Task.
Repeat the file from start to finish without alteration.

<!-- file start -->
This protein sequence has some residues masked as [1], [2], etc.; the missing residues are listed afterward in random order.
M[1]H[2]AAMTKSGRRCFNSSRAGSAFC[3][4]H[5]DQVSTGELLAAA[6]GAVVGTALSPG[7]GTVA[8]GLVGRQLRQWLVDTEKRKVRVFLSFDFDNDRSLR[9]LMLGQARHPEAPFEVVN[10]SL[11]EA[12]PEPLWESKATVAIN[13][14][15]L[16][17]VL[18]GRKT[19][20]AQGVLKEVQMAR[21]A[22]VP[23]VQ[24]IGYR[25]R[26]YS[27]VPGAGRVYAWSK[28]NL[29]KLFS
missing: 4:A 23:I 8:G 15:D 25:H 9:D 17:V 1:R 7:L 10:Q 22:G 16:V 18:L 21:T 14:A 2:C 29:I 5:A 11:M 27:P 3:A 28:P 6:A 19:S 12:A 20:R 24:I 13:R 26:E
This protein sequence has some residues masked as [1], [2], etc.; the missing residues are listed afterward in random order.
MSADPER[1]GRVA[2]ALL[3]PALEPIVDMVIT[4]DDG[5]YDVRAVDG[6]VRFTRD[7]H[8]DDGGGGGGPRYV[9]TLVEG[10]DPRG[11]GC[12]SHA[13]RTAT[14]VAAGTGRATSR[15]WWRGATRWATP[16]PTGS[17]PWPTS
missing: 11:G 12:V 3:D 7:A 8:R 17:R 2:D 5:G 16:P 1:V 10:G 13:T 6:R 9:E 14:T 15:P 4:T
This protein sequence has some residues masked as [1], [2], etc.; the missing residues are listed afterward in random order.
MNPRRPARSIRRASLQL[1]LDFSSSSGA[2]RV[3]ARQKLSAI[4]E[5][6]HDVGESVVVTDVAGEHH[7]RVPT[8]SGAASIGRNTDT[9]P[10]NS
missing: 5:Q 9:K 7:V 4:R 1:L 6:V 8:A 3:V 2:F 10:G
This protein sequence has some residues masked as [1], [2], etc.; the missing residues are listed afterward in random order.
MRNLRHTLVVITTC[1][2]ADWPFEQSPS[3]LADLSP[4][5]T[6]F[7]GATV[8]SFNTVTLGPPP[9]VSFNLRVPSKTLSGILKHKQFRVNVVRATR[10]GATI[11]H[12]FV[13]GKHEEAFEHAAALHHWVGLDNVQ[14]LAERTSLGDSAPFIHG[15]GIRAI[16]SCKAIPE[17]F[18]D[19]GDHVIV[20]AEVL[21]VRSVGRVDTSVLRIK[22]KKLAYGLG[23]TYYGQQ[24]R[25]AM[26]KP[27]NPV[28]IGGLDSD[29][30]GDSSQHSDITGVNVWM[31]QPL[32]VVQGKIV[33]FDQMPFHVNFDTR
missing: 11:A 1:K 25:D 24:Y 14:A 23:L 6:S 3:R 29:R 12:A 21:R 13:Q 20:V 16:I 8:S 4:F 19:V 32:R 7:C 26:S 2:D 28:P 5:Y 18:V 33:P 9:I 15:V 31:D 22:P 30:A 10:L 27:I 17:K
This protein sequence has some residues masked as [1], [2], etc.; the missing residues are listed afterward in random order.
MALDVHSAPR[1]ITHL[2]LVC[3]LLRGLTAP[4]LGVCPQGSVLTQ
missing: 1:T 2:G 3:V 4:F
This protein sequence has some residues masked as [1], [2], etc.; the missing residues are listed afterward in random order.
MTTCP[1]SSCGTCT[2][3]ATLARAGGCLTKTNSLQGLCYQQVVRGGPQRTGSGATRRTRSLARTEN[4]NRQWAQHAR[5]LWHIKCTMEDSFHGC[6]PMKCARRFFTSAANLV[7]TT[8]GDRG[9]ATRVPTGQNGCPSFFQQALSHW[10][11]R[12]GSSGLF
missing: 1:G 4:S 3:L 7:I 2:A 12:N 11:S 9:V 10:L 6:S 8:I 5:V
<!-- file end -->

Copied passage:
This protein sequence has some residues masked as [1], [2], etc.; the missing residues are listed afterward in random order.
M[1]H[2]AAMTKSGRRCFNSSRAGSAFC[3][4]H[5]DQVSTGELLAAA[6]GAVVGTALSPG[7]GTVA[8]GLVGRQLRQWLVDTEKRKVRVFLSFDFDNDRSLR[9]LMLGQARHPEAPFEVVN[10]SL[11]EA[12]PEPLWESKATVAIN[13][14][15]L[16][17]VL[18]GRKT[19][20]AQGVLKEVQMAR[21]A[22]VP[23]VQ[24]IGYR[25]R[26]YS[27]VPGAGRVYAWSK[28]NL[29]KLFS
missing: 4:A 23:I 8:G 15:D 25:H 9:D 17:V 1:R 7:L 10:Q 22:G 16:V 18:L 21:T 14:A 2:C 29:I 5:A 11:M 27:P 3:A 28:P 6:A 19:S 12:A 20:R 24:I 13:R 26:E
This protein sequence has some residues masked as [1], [2], etc.; the missing residues are listed afterward in random order.
MSADPER[1]GRVA[2]ALL[3]PALEPIVDMVIT[4]DDG[5]YDVRAVDG[6]VRFTRD[7]H[8]DDGGGGGGPRYV[9]TLVEG[10]DPRG[11]GC[12]SHA[13]RTAT[14]VAAGTGRATSR[15]WWRGATRWATP[16]PTGS[17]PWPTS
missing: 11:G 12:V 3:D 7:A 8:R 17:R 2:D 5:G 16:P 1:V 10:G 13:T 6:R 9:E 14:T 15:P 4:T
This protein sequence has some residues masked as [1], [2], etc.; the missing residues are listed afterward in random order.
MNPRRPARSIRRASLQL[1]LDFSSSSGA[2]RV[3]ARQKLSAI[4]E[5][6]HDVGESVVVTDVAGEHH[7]RVPT[8]SGAASIGRNTDT[9]P[10]NS
missing: 5:Q 9:K 7:V 4:R 1:L 6:V 8:A 3:V 2:F 10:G
This protein sequence has some residues masked as [1], [2], etc.; the missing residues are listed afterward in random order.
MRNLRHTLVVITTC[1][2]ADWPFEQSPS[3]LADLSP[4][5]T[6]F[7]GATV[8]SFNTVTLGPPP[9]VSFNLRVPSKTLSGILKHKQFRVNVVRATR[10]GATI[11]H[12]FV[13]GKHEEAFEHAAALHHWVGLDNVQ[14]LAERTSLGDSAPFIHG[15]GIRAI[16]SCKAIPE[17]F[18]D[19]GDHVIV[20]AEVL[21]VRSVGRVDTSVLRIK[22]KKLAYGLG[23]TYYGQQ[24]R[25]AM[26]KP[27]NPV[28]IGGLDSD[29][30]GDSSQHSDITGVNVWM[31]QPL[32]VVQGKIV[33]FDQMPFHVNFDTR
missing: 11:A 1:K 25:D 24:Y 14:A 23:L 6:S 3:R 29:R 12:A 21:R 13:Q 20:V 16:I 8:S 4:F 19:V 32:R 7:C 26:S 2:D 28:P 5:Y 18:V 33:P 9:I 15:V 31:D 22:P 30:A 10:L 27:I 17:K
This protein sequence has some residues masked as [1], [2], etc.; the missing residues are listed afterward in random order.
MALDVHSAPR[1]ITHL[2]LVC[3]LLRGLTAP[4]LGVCPQGSVLTQ
missing: 1:T 2:G 3:V 4:F
This protein sequence has some residues masked as [1], [2], etc.; the missing residues are listed afterward in random order.
MTTCP[1]SSCGTCT[2][3]ATLARAGGCLTKTNSLQGLCYQQVVRGGPQRTGSGATRRTRSLARTEN[4]NRQWAQHAR[5]LWHIKCTMEDSFHGC[6]PMKCARRFFTSAANLV[7]TT[8]GDRG[9]ATRVPTGQNGCPSFFQQALSHW[10][11]R[12]GSSGLF
missing: 1:G 4:S 3:L 7:I 2:A 12:N 11:S 9:V 10:L 6:S 8:I 5:V